“When you look at the trends across the country in football attendance and basketball attendance, just nationally there seems to be a reduction,” athletics director Gary Barta told the site. “So I’m pleased generally that we’re holding our own. It seems to fluctuate a little bit more depending on good season/bad season. But for the most part we still have that core of support that’s as good as anywhere.”

Iowa managed a whopping $130.68 million in revenue overall according to reports given to the NCAA and spent around $128.9 million in the same time frame. A good chunk of that cash came as a result of the football program, including the school-record $23.7 million in football ticket sales.

Even with cost increases and salary spikes, it seems like the trend of finishing revenue positive for the department is likely to continue given the massive increases coming the way of Big Ten schools the next few years in television revenue from the conference. As big as some of the numbers put up by the Hawkeyes are though, they still trail others like Texas and Texas A&M by nearly $70 million in the last fiscal year.

$175 million UAB stadium proposal takes next step after Alabama passes new tax law

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It’s hard to believe that prior to last season, UAB didn’t have a football team for two years. As successful as the Blazers re-launch in the sport has been though, the next step for the program to truly be competitive in the sports landscape might have just happened on the desk of the governor this week.

AL.com notes that Alabama Gov. Kay Ivey signed a new tax law for Jefferson County that would provide a significant sum of money for a new UAB football stadium as well as other improvements to the sprawling Birmingham-Jefferson Convention Complex (BJCC) that already houses the arena for the program’s basketball teams.

Though there has been no contractual commitment to build the stadium just yet, the passing of the tax bill to provide some of the revenues needed is one of the first steps local leaders were hoping for. Current plans have the authorities responsible looking at building a 45,000-55,000 seat stadium for UAB football at an estimated cost of $175 million. The school is expected to chip in nearly $4 million a year toward the cost in lease payments.

It’s unclear as to the exact site of the potential stadium but it is expected to be in the downtown area somewhere near the current BJCC complex. It goes without saying that any new stadium, even an off campus such as this one, would be a massive upgrade from the Blazers current home Legion Field.

With the new law out of the way, the next steps appear to reside with local authorities to finalize plans and firmly commit to building the new venue. Construction on the new stadium is expected to begin in December of 2018 once the final green light is given.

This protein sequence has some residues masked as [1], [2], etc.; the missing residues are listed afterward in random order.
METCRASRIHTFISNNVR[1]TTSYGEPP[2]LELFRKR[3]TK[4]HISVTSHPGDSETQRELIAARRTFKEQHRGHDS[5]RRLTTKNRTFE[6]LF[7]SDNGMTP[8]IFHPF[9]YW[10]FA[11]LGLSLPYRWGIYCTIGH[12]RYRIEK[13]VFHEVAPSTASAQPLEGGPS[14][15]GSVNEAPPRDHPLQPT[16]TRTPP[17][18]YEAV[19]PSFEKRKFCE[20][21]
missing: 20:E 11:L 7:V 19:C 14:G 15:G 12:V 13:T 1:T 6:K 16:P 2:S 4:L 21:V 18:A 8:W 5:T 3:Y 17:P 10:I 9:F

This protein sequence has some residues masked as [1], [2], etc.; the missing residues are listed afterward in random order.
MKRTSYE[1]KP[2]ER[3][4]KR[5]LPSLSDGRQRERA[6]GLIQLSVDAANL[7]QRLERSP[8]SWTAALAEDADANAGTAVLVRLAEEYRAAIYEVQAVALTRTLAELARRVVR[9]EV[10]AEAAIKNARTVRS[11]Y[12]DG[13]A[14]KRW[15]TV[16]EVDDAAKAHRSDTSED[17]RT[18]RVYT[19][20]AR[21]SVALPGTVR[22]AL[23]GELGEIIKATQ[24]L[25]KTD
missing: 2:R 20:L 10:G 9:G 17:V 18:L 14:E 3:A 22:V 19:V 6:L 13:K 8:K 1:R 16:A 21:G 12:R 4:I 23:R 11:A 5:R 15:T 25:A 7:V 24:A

Needless to say, UAB football is not only back but it certainly appears better than ever given this recent bit of news.

In addition to Notre Dame series, Alabama reportedly working on home-and-home with Texas too

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Alabama athletic director Greg Byrne seems to have shifted the Crimson Tide’s scheduling philosophy from having big neutral site openers for the football team to instead scheduling opponents the team has recently beat for a national title.

Following up their earlier report that said Alabama is looking to set up a home-and-home with historic power Notre Dame, the Tuscaloosa News says the school is also in discussions with Texas for a similar arrangement.

“I’ll say that we are exploring some home-and-homes,” a very coy Byrne told the paper.

The Irish lost to Nick Saban and the Tide in the 2012 BCS National Championship Game while the Longhorns fell out at the Rose Bowl to Alabama in the 2009 title game. The program is currently set to open with Louisville in Orlando for their 2018 opener while Duke (in 2019) and Miami (in 2021) are scheduled for games against the Tide in Atlanta. Outside of those three games and a handful of others against Group of Five opponents though, the schedule is otherwise wide open.

Texas is a different story on that front though as the Longhorns have games at Maryland and home against USC for the upcoming campaign and future dates with LSU (2019, 2020), Arkansas (2021), Ohio State (2022, 2023) and Michigan (2024, 2027). There is room for a home-and-home in 2025 and 2026 however.

Given this flurry of scheduling news and what looks to be a big change in philosophy, it seems like a home-and-home with Clemson is next up on the docket for Byrne and Saban to get done and really make beat-you-for-the-title-schedule-you-later thing an actual thing.